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NEWS Last modified on February 12, 2014

Global passenger traffic rises 4% in 2013, according to ACI

Airport trade body the Airports Council International (ACI) says global passenger traffic at airports in 2013, increased by 4% compared to 2012.

ACI reported the growth in air travel occurs in what it says was a year ‘riddled with economic challenges’.

They say challenges ranged from the cyclical slowdown in emerging markets, to the lingering economic uncertainties in Europe and the US and conflict in some countries.

It says Africa passenger traffic continues to show signs of weakness and a slight decline of 0.6% was reported for its major airports.

The Asia-Pacific airports reported overall growth of more than 7%, which was fuelled by international traffic rising by more than 8%.

ACI says despite the economic uncertainties that persisted in Europe throughout 2013, traffic increased modestly by 2.6%.

The region saw ranging reduction and increases, and traffic at Madrid Airport dropped by 12.1% and at the other end of the scale, Turkish and Russian airports posted robust growth figures, such as Istanbul by 13.6% and Moscow-Domodedovo by 11.7%.

The Latin American-Caribbean region observed a growth of 4.8% in passenger numbers in 2013, while growth in North America remained at relatively modest levels, with a year-over-year growth of 1.3%.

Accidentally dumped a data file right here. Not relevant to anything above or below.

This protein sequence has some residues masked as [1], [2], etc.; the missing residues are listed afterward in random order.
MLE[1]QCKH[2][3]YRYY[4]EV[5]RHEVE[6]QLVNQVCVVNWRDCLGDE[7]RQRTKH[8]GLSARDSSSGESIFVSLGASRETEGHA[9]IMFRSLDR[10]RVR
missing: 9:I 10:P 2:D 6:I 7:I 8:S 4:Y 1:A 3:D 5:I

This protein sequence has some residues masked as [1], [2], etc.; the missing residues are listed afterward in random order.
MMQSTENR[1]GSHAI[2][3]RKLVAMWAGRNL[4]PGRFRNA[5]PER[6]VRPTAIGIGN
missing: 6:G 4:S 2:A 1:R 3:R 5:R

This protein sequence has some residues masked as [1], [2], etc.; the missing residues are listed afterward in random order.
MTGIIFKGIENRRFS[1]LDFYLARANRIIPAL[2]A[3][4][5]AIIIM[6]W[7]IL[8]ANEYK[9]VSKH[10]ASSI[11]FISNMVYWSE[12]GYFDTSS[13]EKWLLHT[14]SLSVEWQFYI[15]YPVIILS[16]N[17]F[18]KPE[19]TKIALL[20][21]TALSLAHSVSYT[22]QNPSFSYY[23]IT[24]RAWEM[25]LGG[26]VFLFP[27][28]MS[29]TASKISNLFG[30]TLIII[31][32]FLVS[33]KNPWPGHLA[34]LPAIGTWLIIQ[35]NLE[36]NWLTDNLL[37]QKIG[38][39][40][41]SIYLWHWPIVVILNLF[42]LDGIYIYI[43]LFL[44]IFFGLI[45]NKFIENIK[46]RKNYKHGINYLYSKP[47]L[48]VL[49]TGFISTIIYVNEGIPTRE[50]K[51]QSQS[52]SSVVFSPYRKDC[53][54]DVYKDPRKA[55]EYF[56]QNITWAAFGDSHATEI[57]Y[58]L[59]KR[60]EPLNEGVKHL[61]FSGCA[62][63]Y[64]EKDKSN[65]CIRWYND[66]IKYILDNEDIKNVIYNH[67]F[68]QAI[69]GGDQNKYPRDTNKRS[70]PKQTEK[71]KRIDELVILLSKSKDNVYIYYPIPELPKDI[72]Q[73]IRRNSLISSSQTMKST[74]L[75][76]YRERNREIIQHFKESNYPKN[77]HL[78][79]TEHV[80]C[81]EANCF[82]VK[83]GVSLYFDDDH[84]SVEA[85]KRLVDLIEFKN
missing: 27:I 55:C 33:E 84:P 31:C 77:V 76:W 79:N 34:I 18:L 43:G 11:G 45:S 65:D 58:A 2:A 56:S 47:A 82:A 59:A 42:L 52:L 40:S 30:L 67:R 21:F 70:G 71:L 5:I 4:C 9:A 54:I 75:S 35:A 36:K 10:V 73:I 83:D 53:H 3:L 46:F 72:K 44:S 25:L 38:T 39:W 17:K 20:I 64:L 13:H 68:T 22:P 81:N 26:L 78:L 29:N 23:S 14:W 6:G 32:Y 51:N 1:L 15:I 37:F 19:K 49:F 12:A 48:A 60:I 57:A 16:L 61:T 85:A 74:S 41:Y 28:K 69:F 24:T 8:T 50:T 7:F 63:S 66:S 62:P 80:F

And the Middle East continues to achieve the highest growth among all regions for the year with 10%, led by double-digit growth rates at Dubai International by 15.2% and Abu Dhabi International by 12.4%.

ACI World’s economics director, Rafael Echevarne, says: “As we end the year with a strong December, it is important to highlight the resilience of global passenger traffic in 2013.

“While there were fears that growth would become more subdued, preliminary figures still point to year-over-year growth in passenger traffic that is in the vicinity of 3.5% to 4.0%, which is formidable considering the economic environment.

“Nonetheless, as international traffic remained relatively strong, domestic travel was curtailed mainly because of economic challenges in European and North American markets.”

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